Ulota megalospora

Venturi

Bot. Centralbl. 44: 389. 1890

EndemicSelected by author to be illustrated
Synonyms: Ulota subulata Kindberg U. subulifolia Müller Hal. & Kindberg
Treatment appears in FNA Volume 28. Treatment on page 77. Mentioned on page 73, 74.
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Plants 0.5–1.5 cm. Stems both creeping and erect. Stem leaves curved, erect-appressed, slightly twisted and ± crisped when dry, linear-lanceolate, 1–2.2 mm; base ovate; margins plane; apex filiform-acuminate; basal laminal cells elongate to elongate-elliptic; distal cells 6–10 µm, sometimes smooth, or papillae conic, small. Specialized asexual reproduction absent. Sexual condition autoicous; perichaetial leaves not differentiated from stem leaves. Seta 1.5–4 mm. Capsule pyriform, short-oblong to oblong-cylindric when old, 0.6–2.2 mm, slightly 8-ribbed 1/3–1/2 length, mouth wide but constricted below mouth or evenly tapering to seta from mouth; stomata near mid capsule; peristome double; exostome teeth reflexed, papillose, often reticulate at apex; endostome segments 8, smooth. Calyptra conic, sparsely hairy. Spores 35–60 µm.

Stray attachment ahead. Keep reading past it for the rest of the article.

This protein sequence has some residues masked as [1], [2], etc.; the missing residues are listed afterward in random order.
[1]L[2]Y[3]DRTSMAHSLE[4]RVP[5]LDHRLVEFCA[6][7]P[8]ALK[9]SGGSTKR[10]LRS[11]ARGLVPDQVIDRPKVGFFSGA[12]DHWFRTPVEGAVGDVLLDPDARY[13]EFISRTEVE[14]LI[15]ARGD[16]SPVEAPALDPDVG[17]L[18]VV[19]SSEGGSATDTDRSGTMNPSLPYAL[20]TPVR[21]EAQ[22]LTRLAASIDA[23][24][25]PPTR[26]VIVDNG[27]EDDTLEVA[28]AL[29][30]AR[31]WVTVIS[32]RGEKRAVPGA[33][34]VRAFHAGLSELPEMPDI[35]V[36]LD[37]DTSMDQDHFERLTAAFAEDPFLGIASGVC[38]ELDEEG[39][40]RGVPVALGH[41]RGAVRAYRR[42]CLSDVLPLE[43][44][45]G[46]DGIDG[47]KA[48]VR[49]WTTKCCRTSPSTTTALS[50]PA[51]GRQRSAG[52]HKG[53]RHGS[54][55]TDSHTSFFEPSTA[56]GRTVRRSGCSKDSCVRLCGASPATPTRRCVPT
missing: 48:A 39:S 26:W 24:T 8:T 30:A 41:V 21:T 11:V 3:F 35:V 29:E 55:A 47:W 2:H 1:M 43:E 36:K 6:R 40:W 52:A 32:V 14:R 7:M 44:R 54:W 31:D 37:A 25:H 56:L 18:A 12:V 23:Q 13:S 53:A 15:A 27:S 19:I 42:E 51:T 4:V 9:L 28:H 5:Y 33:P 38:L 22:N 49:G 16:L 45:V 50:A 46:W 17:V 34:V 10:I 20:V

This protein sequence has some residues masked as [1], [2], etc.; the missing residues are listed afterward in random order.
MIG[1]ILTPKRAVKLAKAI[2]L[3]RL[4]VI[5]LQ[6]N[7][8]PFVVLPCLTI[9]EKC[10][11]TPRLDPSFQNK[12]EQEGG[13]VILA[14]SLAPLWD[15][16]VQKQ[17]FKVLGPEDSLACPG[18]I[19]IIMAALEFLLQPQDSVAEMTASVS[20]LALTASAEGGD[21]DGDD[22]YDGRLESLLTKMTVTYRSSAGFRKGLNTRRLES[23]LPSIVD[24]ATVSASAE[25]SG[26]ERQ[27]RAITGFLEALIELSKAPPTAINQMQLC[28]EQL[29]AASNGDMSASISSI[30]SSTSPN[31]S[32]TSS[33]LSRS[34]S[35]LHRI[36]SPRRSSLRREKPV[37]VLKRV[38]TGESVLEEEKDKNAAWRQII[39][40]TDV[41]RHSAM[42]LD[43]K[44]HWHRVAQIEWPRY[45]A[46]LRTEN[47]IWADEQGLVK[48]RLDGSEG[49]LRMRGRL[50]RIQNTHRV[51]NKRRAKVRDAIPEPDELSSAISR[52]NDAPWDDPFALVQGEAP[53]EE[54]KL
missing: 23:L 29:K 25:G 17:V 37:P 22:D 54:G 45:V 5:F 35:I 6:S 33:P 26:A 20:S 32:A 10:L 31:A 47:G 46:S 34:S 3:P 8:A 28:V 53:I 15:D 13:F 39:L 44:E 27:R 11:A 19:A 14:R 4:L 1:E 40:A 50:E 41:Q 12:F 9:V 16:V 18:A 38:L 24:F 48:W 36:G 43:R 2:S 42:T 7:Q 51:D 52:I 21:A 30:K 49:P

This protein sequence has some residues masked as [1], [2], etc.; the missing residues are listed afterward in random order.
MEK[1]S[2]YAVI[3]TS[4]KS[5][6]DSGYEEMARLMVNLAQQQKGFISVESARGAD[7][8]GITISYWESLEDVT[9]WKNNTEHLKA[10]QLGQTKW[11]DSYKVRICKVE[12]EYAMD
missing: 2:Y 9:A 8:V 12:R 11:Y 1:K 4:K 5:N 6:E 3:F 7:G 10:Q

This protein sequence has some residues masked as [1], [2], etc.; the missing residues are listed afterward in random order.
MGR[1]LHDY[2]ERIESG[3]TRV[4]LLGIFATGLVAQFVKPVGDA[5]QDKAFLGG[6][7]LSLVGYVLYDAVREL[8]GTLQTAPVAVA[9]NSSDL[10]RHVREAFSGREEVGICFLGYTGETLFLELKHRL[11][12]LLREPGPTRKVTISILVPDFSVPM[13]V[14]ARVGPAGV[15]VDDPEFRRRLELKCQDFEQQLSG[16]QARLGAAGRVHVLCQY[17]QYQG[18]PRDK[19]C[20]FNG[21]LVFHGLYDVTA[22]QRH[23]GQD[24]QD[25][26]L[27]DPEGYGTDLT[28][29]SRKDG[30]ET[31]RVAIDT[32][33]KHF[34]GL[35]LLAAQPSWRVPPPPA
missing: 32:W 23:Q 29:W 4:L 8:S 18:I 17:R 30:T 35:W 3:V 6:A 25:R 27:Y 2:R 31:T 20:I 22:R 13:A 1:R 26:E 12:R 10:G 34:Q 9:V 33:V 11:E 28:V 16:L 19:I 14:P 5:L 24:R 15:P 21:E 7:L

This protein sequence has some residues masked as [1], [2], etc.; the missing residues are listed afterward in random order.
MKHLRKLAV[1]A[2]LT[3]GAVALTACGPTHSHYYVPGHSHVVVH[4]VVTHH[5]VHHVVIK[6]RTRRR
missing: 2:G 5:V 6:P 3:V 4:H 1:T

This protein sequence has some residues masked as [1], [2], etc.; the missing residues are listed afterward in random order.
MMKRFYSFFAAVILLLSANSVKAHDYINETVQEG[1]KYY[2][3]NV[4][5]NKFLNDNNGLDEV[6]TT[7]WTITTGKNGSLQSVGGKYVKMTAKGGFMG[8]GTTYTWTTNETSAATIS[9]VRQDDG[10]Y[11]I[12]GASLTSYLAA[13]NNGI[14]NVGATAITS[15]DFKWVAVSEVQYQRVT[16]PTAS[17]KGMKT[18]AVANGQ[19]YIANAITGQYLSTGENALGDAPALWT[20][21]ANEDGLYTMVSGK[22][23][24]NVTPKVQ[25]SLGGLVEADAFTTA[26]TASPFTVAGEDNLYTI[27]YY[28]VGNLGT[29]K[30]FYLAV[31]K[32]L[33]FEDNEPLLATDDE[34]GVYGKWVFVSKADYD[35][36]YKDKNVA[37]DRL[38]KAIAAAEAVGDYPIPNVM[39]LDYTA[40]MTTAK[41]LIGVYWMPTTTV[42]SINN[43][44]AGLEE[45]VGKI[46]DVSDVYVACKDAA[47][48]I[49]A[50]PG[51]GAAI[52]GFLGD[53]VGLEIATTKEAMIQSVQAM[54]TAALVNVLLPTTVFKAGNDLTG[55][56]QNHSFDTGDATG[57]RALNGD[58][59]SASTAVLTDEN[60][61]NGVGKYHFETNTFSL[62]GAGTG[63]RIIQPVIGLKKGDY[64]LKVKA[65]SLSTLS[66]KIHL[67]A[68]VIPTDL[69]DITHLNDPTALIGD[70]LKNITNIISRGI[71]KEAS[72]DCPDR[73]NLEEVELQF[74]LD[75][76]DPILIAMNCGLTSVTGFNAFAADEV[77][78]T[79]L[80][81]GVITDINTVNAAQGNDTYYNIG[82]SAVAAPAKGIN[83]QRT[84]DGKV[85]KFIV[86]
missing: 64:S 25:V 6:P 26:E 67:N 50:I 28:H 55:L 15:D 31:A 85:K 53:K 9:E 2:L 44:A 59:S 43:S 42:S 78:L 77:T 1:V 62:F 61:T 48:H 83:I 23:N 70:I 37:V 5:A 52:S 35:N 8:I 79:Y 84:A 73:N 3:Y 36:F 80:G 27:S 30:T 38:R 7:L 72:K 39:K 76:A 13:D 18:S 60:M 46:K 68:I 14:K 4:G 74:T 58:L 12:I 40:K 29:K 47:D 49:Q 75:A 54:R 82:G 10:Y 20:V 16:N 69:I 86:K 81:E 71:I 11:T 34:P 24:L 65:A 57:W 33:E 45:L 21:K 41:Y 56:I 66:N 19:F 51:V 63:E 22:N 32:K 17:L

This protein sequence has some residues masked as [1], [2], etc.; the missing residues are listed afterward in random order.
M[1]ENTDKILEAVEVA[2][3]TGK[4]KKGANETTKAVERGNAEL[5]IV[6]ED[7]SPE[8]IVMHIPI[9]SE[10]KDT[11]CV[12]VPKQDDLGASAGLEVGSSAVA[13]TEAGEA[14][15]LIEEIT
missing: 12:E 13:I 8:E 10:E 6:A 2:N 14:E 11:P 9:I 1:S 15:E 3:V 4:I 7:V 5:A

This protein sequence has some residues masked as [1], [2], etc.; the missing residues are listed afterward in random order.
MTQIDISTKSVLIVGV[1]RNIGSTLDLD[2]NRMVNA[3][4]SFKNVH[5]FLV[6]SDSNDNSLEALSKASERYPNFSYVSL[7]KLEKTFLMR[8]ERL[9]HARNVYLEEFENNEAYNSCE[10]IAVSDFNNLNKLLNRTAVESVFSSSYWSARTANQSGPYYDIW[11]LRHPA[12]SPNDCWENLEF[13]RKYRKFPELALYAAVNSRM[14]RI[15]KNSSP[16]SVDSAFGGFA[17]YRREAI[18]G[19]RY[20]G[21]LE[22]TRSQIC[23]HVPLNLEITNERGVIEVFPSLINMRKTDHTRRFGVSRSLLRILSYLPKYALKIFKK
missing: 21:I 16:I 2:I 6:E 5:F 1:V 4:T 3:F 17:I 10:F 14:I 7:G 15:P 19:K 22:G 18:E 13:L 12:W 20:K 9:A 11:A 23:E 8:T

Habitat: Branches and trunks of trees, coastal temperate rainforests
Elevation: low elevations

Distribution

V28 119-distribution-map.gif

B.C., Alaska, Idaho, Oreg., Wash.

Discussion

Ulota megalospora is distributed along the West Coast from northern California north to northernmost coastal British Columbia, and known inland only in northern Idaho. This species is easily differentiated by the creeping stems with many erect branches (much like Macromitrium) and leaves with filiform apices. Also, the stomata of U. megalospora are located mid capsule, not at the capsule base as in other species of the genus. The spores are large (greater than 35 µm). It is possible that the Japanese species, U. reptans, also occurs in North America; this species resembles U. megalospora in growth form but with smaller spores and non-filiform leaf apices.

References

None.

Lower Taxa

No lower taxa listed.